Today we are making our final preparations for the 2016 Intermediate Concert Orchestra's third concert of the summer season. It has been a wonderful week or so of rehearsals and ICO is really ready to give this performance. We have three pieces to perform on this concert and I know they are all going to be well received.
We will open the concert with Mendelssohn's Sinfonia # 7 in D Minor, Mvt 1. This is a wonderful String Symphony movement that will challenge any young string orchestra. It features wild dynamic swings, a contrapuntal texture at times as Mendelssohn is known to utilize, and requires independent counting from each section of the orchestra. I particularly love how the viola section is challenged in this piece. The ICO viola section in this session is certainly up to the task. This piece always requires a great deal of detailed rehearsal and the orchestra has risen to the task. My goal for the last two rehearsals is to really accentuate the rhythmic motion and variation in the peace and develop a little bit more of the dynamic nuance within each line of the work. This piece also provides ample opportunity for encouraging students to listen across the orchestra in an effort to solidify rhythmic stability.
Next, we will feature two of our esteemed cello faculty members, Dr. John Marshall and Dr. David Carter on the Vivaldi Double Cello Concerto in G Minor. It has been a wonderful experience to prepare the accompaniment for this work and I feel that providing the opportunity for these young musicians to accompany such fine soloists is rare, indeed. Again, this accompaniment provides ample opportunity for teaching young orchestral musicians to look past the notes and rhythms and to find the direction in a piece of music. I always tell students that their first job in playing Vivaldi is to make every note "sparkle." I am also pleased that my bassist in this ensemble, Jonathan, will be performing the continuo part along with a student harpsichordist. Again, this is a rare opportunity for such a young musician and he has truly risen to the task. The smile on his face during rehearsals has been truly gratifying for me.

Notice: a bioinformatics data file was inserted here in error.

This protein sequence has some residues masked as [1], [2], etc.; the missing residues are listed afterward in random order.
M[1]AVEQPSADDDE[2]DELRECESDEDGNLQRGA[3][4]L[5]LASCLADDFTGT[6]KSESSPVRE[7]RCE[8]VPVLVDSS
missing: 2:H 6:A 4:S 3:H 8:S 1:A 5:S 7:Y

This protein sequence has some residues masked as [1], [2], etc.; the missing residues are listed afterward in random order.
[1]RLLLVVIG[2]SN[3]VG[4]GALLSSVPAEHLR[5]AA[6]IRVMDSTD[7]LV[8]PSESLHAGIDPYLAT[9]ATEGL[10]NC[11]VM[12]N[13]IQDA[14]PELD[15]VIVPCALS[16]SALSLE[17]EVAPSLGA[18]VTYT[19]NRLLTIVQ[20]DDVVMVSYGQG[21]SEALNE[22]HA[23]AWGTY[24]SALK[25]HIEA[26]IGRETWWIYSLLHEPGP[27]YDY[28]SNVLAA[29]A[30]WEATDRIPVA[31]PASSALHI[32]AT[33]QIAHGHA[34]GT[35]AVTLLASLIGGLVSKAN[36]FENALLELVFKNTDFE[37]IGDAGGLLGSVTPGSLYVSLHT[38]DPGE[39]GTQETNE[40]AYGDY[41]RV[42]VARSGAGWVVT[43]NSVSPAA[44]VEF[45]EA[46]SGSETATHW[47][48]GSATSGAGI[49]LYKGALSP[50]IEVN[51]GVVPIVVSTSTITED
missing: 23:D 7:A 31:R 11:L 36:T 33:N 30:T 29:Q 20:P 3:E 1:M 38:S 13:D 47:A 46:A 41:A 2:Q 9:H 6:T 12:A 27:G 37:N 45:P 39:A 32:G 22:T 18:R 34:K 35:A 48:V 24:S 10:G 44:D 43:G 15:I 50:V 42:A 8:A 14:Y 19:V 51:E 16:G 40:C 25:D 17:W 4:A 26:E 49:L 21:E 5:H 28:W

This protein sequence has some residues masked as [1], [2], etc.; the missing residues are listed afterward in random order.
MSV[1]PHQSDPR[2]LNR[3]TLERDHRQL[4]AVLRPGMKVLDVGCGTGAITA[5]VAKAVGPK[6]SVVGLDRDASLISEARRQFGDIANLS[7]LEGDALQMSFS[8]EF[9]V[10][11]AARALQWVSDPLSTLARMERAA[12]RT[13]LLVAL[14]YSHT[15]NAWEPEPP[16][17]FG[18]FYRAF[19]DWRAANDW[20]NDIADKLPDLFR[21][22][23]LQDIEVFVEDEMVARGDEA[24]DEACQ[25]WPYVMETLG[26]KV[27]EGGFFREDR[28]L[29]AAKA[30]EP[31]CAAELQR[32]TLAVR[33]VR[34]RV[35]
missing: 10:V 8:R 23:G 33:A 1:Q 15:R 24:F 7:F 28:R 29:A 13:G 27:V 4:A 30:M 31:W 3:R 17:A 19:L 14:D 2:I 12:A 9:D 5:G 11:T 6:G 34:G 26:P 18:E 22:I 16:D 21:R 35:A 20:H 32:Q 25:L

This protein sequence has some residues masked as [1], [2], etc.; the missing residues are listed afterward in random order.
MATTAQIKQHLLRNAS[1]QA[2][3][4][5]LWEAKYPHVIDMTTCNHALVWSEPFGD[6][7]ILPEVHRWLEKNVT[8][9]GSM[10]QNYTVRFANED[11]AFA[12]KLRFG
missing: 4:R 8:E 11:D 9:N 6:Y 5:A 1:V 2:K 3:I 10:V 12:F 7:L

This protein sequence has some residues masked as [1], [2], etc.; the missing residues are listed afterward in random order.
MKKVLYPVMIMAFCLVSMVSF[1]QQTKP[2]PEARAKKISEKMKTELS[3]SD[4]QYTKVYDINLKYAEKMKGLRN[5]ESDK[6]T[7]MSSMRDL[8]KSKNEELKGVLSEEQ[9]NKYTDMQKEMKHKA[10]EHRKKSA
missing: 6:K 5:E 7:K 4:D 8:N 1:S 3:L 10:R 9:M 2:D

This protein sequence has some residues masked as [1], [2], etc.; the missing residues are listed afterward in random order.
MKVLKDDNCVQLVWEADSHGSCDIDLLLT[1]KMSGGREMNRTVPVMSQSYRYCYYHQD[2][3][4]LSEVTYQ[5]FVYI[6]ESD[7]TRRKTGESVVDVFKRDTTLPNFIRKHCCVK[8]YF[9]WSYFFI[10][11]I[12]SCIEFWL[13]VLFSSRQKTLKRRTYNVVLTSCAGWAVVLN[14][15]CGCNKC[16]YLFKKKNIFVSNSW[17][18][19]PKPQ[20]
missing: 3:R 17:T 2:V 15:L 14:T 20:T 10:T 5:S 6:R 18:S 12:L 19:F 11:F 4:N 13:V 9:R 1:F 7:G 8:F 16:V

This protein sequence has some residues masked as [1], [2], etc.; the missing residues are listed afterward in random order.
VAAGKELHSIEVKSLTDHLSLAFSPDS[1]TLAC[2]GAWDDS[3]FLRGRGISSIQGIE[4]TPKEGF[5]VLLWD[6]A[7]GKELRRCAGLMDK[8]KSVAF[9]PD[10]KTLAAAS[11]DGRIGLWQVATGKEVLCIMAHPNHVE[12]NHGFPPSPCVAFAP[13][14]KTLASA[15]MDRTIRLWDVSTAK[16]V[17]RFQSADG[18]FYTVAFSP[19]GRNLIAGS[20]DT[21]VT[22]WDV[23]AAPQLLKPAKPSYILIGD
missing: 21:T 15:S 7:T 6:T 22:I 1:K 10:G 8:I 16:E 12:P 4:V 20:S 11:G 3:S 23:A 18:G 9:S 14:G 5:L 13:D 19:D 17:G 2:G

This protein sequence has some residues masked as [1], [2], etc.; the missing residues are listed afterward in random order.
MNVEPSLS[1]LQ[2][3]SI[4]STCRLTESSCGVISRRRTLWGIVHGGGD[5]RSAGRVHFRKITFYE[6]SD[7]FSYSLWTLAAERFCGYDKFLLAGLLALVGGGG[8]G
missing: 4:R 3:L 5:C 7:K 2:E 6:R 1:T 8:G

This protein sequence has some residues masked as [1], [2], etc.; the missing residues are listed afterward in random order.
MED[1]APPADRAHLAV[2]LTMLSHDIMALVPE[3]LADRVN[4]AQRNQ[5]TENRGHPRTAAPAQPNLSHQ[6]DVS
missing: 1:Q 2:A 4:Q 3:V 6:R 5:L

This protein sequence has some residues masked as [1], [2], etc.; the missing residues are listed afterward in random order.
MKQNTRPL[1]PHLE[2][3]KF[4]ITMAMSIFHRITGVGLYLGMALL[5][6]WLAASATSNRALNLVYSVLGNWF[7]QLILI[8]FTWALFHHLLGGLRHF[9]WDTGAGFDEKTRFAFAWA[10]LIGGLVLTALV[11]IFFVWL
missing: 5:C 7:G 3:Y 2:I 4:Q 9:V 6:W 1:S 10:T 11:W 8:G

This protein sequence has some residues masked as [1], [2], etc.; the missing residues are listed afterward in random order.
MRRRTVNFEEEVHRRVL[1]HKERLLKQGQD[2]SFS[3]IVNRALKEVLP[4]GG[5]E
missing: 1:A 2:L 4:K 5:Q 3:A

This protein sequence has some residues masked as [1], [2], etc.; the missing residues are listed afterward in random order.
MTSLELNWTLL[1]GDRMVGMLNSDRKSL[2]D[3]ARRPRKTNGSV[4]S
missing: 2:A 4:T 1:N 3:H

We will finish our portion of the program with another great jazz string orchestra chart from my friend Tom Sharp. This one is called Mayfair Drive and is listed as Medium Difficult by Lucks Music. This chart features a cool solo bass line and some really cool string riffs and sounds. Since I had a harpsichord player around rehearsals for the Vivaldi, I asked Tom to give me something that a keyboard player could use in playing this piece. He quickly send me the changes and a lead sheet for the pianist. (It pays to know the composer!!) Then, one of our piano instructors, Alejandro Bernard-Papachryssanthou tweaked the part just a little bit more and we will be featuring our piano player, Isabella, with the orchestra on this piece. Like many of Sharp's charts for string orchestra, this requires no improvisation on the orchestra's part and allows for teaching the orchestra swing style and a variety of other idiomatically jazz concepts.
This concert will be live-streamed and broadcast live on the web on Wednesday, July 27 at 6:30 p.m. I hope that you can tune in and check out a great performance by the Interlochen 2016 Intermediate Concert Orchestra.